Martin Dempster: 10 things we’d like to see in golf in 2018

Sandy Lyle, celebrating his triumph in the 1985 Open Championship, will bow out of the competition this year. Picture: Golf Picture Library.
Sandy Lyle, celebrating his triumph in the 1985 Open Championship, will bow out of the competition this year. Picture: Golf Picture Library.
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Headed by a Ryder Cup in Paris, an Open Championship at Carnoustie and, of course, Tiger Woods continuing his comeback, 2018 looks like being exciting for golf and here are ten things we’d like to see in the game this year:

SANDY LYLE GETTING A PROPER OPEN SEND-OFF


It’s a disgrace that the two-time major winner missed out on captaining Europe in the Ryder Cup, so big Sandy deserves the whole nation getting right behind him at Carnoustie in July when he makes what is likely to be his last appearance in the Claret Jug event. He turns 60 this year so his exemption runs out and from start to finish the event in Angus should be used by Scottish golf fans to show their appreciation for an outstanding golfer and a lovely man.

SCOTTISH SUCCESS ON EUROPEAN TOUR


It was back in March 2015 when Richie Ramsay landed Scotland’s last victory in a regular European Tour event – Russell Knox, admittedly, won a WGC later that year – and it’s time for the Saltire to be sitting at the top of the leaderboard again after 72 holes. That will certainly be a target for the likes of Ramsay and Scott Jamieson, pictured, who produced the best effort last year when finishing second in the Nedbank Challenge, while a return to winning ways is also a possibility for both Marc Warren and Stephen Gallacher if they can take up where they left off at the end of last season.

RORY COMPLETING HIS CAREER GRAND SLAM


Starting in Abu Dhabi next week, it will be fascinating to see how much Rory McIlroy has benefited from a self-enforced three-month break after being hindered for most of last season by a rib injury. It would be wrong to expect him to be firing on all cylinders straight away, but Rory will definitely be hoping he is back to his best for the first week in April, when he will make his fourth attempt to become just the sixth player to complete golf’s Grand Slam by winning the Masters.

EVENTS IN SCOTLAND BEING WELL SUPPORTED


It’s certainly not ideal for four events to be held in the east of Scotland in a three-week period in July, but that’s still no excuse for the Open at Carnoustie, Senior Open at St Andrews and both the men’s and women’s Scottish Opens at Gullane being any less appealing than they should be. All of those events, after all, will boast world-class fields so let’s see Scottish golf fans getting back to supporting events wholeheartedly.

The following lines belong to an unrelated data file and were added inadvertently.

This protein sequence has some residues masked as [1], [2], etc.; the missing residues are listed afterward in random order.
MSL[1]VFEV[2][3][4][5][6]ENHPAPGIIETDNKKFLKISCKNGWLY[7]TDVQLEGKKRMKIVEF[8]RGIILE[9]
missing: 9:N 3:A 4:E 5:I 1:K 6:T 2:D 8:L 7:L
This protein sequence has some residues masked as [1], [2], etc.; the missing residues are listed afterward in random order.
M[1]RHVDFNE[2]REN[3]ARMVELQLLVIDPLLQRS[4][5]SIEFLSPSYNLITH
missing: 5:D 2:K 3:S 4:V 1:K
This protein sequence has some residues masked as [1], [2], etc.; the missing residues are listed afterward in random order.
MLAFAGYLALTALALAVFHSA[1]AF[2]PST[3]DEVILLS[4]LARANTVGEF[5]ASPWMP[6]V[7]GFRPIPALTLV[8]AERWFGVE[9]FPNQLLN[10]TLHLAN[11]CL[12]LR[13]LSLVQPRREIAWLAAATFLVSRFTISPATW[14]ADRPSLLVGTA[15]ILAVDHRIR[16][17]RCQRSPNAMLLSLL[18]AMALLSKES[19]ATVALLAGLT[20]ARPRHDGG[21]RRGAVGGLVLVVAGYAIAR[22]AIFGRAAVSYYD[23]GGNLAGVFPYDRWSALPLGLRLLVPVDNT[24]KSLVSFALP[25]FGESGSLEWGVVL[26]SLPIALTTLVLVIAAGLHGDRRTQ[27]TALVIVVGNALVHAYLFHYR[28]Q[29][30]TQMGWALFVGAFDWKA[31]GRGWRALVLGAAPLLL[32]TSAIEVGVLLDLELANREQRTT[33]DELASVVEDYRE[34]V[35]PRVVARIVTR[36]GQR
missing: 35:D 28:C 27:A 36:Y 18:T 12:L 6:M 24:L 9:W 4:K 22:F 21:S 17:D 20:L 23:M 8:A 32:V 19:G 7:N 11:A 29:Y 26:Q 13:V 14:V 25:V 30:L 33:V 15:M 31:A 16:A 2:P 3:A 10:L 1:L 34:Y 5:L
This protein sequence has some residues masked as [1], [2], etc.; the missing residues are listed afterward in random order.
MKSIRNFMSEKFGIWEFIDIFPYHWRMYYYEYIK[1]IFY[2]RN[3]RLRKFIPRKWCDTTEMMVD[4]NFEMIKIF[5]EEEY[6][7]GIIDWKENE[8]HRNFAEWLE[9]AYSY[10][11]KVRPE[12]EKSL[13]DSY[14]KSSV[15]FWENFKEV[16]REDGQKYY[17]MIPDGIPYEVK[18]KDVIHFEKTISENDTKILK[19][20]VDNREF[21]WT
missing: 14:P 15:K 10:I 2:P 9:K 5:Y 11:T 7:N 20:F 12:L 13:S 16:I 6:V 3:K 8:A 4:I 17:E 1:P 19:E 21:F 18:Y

TIGER WINNING AGAIN

Predicting what lies ahead for Tiger Woods in 2018 is a difficult task given he has made just four appearances in the last two years due to a series of back operations. There is no denying, though, that the 14-time major winner made a pretty impressive comeback in the Hero World Challenge late last year and those TV ratings would go through the roof if Woods can use that encouraging performance as a springboard for a first title triumph since 2013.

‘GUARDIANS OF RYDER CUP’ GETTING STUCK IN CHANNEL TUNNEL


In golf, there’s nowhere really that comes close in terms of atmosphere than the first tee at a Ryder Cup. However, this bunch of numpties were responsible for that being somewhat subdued at Gleneagles in 2014 and could do so again at Le Golf National in Paris in the autumn. A hearty rendition of La Marseillaise every now and again from normal fans will do much more to inspire Thomas Bjorn’s team as they try to win back the trophy.

SCOT SELECTED FOR CURTIS CUP

The one disappointment for Elaine Farquharson-Black when she led Great Britain & Ireland to victory in this event at Dun Laoghaire in 2015 was the fact her side did not contain a fellow Scot. But getting into the initial squad for the match at Quaker Ridge in June was definitely a boost for both Connie Jaffrey and Shannon McWilliam and now they need strong starts to the year to make the final eight.

NEW SCOTTISH GOLF CEO BEING IN TOUCH WITH GAME

Scottish Golf ended 2017 in a state of disarray after CEO Blane Dodds announced he was leaving to take up a similar role at Tennis Scotland and a proposed new strategy then being put on hold. The process to appoint his successor is about to enter the final phase and it really is vital that the person appointed is au fait with the game at grass-roots level in particular. Some positivity was created from a first Scottish National Conference in December and this appointment is key in trying to build on that.

PLAYERS PUNISHED EVERY WEEK FOR SLOW PLAY

The new Shot Clock Masters on the European Tour in Austria in early June alone will not solve golf’s ongoing problem with slow play. It really is time for players to be punished frequently and to be named and shamed in the process. That’s the only way we are going to see the culprits speed up.

SCOTLAND WINNING MEN’S HOME INTERNATIONALS

One of the most disappointing performances in 2017 was Scotland ending up with the wooden spoon in the Men’s Home Internationals after losing all three matches at Moortown. With Connor Syme, Robert MacIntyre and Liam Johnston all having turned professional, this will be a transitional year for the Scots, but let’s hope a young crop led by Sam Locke, Jamie Stewart and Darren Howie rise to the challenge in the latest instalment of the four-cornered event in Wales.